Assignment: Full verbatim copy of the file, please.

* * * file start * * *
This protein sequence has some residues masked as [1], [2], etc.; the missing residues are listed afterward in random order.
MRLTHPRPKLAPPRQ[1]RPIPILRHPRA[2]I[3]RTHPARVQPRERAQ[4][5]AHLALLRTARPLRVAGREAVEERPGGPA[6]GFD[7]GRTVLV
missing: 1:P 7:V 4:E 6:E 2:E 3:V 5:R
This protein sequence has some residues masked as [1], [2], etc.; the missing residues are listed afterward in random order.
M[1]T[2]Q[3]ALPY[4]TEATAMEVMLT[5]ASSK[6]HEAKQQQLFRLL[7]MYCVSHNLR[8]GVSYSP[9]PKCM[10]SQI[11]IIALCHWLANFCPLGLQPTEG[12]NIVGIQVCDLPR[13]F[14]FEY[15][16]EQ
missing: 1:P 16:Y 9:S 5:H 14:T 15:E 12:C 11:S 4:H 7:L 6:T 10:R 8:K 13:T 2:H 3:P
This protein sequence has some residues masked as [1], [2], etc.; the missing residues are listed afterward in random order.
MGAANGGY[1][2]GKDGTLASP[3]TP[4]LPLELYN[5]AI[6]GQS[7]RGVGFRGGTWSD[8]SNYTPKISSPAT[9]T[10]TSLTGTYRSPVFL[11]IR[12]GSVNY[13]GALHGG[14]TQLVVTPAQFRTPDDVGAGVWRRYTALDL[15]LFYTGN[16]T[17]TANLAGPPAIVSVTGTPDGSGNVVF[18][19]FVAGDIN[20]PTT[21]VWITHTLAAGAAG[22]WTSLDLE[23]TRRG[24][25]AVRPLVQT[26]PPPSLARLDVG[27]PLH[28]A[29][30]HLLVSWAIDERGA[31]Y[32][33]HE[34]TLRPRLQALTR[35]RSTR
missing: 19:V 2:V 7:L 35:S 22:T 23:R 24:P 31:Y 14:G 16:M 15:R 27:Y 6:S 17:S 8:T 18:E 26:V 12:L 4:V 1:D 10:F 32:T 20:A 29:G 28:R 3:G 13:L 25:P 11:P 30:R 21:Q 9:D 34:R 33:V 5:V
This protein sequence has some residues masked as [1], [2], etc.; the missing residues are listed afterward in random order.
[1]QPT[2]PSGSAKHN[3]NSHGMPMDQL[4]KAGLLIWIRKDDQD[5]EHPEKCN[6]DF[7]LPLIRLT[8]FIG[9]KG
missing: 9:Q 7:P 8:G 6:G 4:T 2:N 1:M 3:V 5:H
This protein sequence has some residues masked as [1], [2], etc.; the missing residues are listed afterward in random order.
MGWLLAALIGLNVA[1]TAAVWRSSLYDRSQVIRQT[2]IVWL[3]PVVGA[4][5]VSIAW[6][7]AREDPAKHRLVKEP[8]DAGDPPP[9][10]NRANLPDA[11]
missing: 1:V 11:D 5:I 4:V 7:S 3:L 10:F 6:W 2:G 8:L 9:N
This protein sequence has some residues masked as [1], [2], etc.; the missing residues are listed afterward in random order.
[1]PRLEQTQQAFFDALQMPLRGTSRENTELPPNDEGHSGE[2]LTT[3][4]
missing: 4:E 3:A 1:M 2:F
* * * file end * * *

This protein sequence has some residues masked as [1], [2], etc.; the missing residues are listed afterward in random order.
MRLTHPRPKLAPPRQ[1]RPIPILRHPRA[2]I[3]RTHPARVQPRERAQ[4][5]AHLALLRTARPLRVAGREAVEERPGGPA[6]GFD[7]GRTVLV
missing: 1:P 7:V 4:E 6:E 2:E 3:V 5:R
This protein sequence has some residues masked as [1], [2], etc.; the missing residues are listed afterward in random order.
M[1]T[2]Q[3]ALPY[4]TEATAMEVMLT[5]ASSK[6]HEAKQQQLFRLL[7]MYCVSHNLR[8]GVSYSP[9]PKCM[10]SQI[11]IIALCHWLANFCPLGLQPTEG[12]NIVGIQVCDLPR[13]F[14]FEY[15][16]EQ
missing: 1:P 16:Y 9:S 5:H 14:T 15:E 12:C 11:S 4:H 7:L 6:T 10:R 8:K 13:T 2:H 3:P
This protein sequence has some residues masked as [1], [2], etc.; the missing residues are listed afterward in random order.
MGAANGGY[1][2]GKDGTLASP[3]TP[4]LPLELYN[5]AI[6]GQS[7]RGVGFRGGTWSD[8]SNYTPKISSPAT[9]T[10]TSLTGTYRSPVFL[11]IR[12]GSVNY[13]GALHGG[14]TQLVVTPAQFRTPDDVGAGVWRRYTALDL[15]LFYTGN[16]T[17]TANLAGPPAIVSVTGTPDGSGNVVF[18][19]FVAGDIN[20]PTT[21]VWITHTLAAGAAG[22]WTSLDLE[23]TRRG[24][25]AVRPLVQT[26]PPPSLARLDVG[27]PLH[28]A[29][30]HLLVSWAIDERGA[31]Y[32][33]HE[34]TLRPRLQALTR[35]RSTR
missing: 19:V 2:V 7:L 35:S 22:T 23:R 24:P 31:Y 14:G 16:M 15:R 27:Y 6:S 17:S 8:T 18:E 26:V 12:L 4:V 1:D 10:F 32:T 20:A 29:G 28:R 3:G 13:L 25:P 11:P 30:R 21:Q 9:D 34:R 33:V 5:V
This protein sequence has some residues masked as [1], [2], etc.; the missing residues are listed afterward in random order.
[1]QPT[2]PSGSAKHN[3]NSHGMPMDQL[4]KAGLLIWIRKDDQD[5]EHPEKCN[6]DF[7]LPLIRLT[8]FIG[9]KG
missing: 9:Q 7:P 8:G 6:G 4:T 2:N 1:M 3:V 5:H
This protein sequence has some residues masked as [1], [2], etc.; the missing residues are listed afterward in random order.
MGWLLAALIGLNVA[1]TAAVWRSSLYDRSQVIRQT[2]IVWL[3]PVVGA[4][5]VSIAW[6][7]AREDPAKHRLVKEP[8]DAGDPPP[9][10]NRANLPDA[11]
missing: 1:V 11:D 5:I 4:V 7:S 3:L 10:F 6:W 2:G 8:L 9:N
This protein sequence has some residues masked as [1], [2], etc.; the missing residues are listed afterward in random order.
[1]PRLEQTQQAFFDALQMPLRGTSRENTELPPNDEGHSGE[2]LTT[3][4]
missing: 4:E 3:A 1:M 2:F